EU Approves MiCA, a Key Crypto Authorization Law

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  • “Those who are in this space are thinking of being innovative will now do it in a way that sits within our regulation rather than in the Wild West.”
  • The law also introduces tough requirements for stablecoin issuers.
  • Once today’s political deal is formally endorsed and the text gazetted in the EU Official Journal, crypto companies will still have a transition period during which they can adopt the new rules.

The third-largest economy in the world seeks to protect investors and establish tight guidelines for stablecoin issuers with the Markets in Crypto Assets Regulation as reported by Coin Desk.

Landmark legislation 

European Union (EU) policymakers have struck a deal on landmark legislation to regulate crypto assets and service providers throughout the bloc’s 27 member nations.

The policymakers, who represent the world’s third-largest economy, have been haggling for nearly two years over the Markets in Crypto Assets (MiCA) framework.

As it stood on Thursday, the legislative package sets up requirements for crypto issuers to publish a kind of technical manifesto called a “white paper,” to register with the authorities and keep proper bank-style reserves for stablecoins (cryptocurrencies pegged to the value of an asset such as sovereign currencies like the euro).

Turbulence in crypto markets 

Stefan Berger, the parliamentarian in charge of seeing MiCA through the EU’s complex legislative process, tweeted confirmation that policymakers had reached an agreement.

“I think everybody’s now aware that you can’t have an unregulated sector,” McGuinness told CoinDesk, referring to turbulence seen in recent weeks in crypto markets.

“We’re glad that we’re leading on this,” she said, adding that “we do think there needs to be international cooperation because it’s important that we don’t regulate on our own.”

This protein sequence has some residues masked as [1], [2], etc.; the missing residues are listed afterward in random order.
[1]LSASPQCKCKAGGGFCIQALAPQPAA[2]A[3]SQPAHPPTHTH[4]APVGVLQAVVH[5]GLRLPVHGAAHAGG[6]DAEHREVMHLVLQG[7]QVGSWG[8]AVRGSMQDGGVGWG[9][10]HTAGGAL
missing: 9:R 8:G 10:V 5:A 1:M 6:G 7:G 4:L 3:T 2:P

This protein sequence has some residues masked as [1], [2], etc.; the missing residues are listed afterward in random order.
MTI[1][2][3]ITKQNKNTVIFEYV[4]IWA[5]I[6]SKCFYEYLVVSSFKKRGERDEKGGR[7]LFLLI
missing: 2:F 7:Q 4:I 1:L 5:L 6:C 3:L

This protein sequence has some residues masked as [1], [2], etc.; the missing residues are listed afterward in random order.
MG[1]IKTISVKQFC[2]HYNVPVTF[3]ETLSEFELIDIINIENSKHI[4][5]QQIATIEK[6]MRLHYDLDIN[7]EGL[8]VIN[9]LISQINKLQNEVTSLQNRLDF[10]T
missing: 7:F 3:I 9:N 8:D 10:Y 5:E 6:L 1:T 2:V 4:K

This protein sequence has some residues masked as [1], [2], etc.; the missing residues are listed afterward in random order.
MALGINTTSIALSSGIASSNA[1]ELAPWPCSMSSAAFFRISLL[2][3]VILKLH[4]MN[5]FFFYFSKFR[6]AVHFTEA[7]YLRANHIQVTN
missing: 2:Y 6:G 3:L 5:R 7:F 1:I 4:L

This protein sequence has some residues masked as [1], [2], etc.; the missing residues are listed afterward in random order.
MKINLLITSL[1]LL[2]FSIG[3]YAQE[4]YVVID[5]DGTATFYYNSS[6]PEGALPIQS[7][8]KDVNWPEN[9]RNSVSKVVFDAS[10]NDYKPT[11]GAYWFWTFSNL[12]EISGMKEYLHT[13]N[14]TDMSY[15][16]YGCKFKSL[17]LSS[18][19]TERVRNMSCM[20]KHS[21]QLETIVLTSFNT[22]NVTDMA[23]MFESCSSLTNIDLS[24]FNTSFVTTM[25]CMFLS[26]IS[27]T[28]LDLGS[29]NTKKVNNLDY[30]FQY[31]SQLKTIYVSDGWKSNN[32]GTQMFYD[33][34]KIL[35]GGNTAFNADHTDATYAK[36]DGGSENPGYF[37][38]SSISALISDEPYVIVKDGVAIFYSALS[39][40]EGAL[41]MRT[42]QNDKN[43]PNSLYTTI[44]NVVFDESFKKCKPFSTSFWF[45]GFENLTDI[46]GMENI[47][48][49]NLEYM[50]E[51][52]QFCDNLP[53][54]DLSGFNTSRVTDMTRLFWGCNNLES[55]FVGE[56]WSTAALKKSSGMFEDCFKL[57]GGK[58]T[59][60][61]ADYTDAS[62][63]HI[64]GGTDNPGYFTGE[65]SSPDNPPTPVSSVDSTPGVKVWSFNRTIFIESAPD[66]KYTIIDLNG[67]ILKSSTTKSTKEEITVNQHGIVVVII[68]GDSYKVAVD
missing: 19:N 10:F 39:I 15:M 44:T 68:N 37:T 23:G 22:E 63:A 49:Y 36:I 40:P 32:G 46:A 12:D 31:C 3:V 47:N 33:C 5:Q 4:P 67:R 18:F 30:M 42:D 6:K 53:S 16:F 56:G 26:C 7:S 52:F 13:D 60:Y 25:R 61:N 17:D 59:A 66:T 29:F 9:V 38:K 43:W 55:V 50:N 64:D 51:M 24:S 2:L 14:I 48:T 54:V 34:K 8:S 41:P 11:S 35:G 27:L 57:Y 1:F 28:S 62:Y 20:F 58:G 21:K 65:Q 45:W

McGuinness has previously called for the U.S. to cooperate on crypto regulation, and there are recent signs that the Biden administration is considering its own stablecoin laws.

“Those who are in this space are thinking of being innovative will now do it in a way that sits within our regulation rather than in the Wild West.”

Tough requirements 

Lawmaker Ernest Urtasun tweeted that the deal would include a cap on large stablecoins that become widely used as a means of payment, meaning that they can’t exceed 200 million euros of transactions per day.

The law needed approval from EU governments and lawmakers to pass – which it now has.

MiCA has been broadly welcomed by the industry because it can increase credibility, promote adoption by conventional banks and offer crypto companies a single license to operate across the bloc.

The law also introduces tough requirements for stablecoin issuers.

The stablecoin rules were initially proposed as a reaction to libra, the cryptocurrency proposed by the former Facebook, which finance ministers worried would usurp governments’ role in controlling money.

It also follows hot on the heels of controversial anti-money laundering measures that the EU agreed to impose on crypto service providers Wednesday.

 

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Source: Coin Desk

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